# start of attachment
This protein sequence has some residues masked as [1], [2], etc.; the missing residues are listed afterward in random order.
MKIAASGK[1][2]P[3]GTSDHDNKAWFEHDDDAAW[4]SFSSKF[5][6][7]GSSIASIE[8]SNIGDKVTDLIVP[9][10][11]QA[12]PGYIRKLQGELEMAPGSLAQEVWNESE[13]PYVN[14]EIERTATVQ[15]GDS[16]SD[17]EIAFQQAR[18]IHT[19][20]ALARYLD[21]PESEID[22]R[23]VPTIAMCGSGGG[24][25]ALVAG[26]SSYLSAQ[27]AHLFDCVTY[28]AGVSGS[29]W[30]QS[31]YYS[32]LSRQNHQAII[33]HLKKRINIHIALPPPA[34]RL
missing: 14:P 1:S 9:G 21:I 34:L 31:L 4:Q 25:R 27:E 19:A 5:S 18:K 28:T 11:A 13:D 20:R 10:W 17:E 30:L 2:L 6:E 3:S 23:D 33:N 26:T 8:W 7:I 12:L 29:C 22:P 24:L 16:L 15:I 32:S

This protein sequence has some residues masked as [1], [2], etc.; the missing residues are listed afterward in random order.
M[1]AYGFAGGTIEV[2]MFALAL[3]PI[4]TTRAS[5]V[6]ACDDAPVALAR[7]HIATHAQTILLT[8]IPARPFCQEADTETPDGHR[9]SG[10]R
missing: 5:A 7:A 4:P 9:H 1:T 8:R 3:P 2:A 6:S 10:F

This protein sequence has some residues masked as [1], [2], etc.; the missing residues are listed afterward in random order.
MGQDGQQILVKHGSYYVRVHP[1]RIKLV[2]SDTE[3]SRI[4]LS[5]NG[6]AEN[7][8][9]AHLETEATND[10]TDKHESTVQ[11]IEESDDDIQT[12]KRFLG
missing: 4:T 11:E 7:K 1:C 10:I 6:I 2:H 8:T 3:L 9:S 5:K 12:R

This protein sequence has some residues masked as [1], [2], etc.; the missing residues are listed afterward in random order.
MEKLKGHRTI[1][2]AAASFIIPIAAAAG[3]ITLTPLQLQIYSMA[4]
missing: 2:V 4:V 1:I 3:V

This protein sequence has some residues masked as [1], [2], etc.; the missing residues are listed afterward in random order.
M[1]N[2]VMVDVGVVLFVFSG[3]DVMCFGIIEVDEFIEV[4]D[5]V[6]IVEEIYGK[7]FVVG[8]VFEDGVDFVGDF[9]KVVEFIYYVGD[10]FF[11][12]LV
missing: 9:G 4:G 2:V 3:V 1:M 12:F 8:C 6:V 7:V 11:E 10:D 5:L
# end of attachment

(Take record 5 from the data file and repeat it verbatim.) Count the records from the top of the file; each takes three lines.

This protein sequence has some residues masked as [1], [2], etc.; the missing residues are listed afterward in random order.
M[1]N[2]VMVDVGVVLFVFSG[3]DVMCFGIIEVDEFIEV[4]D[5]V[6]IVEEIYGK[7]FVVG[8]VFEDGVDFVGDF[9]KVVEFIYYVGD[10]FF[11][12]LV
missing: 9:G 4:G 2:V 3:V 1:M 12:F 8:C 6:V 7:V 11:E 10:D 5:L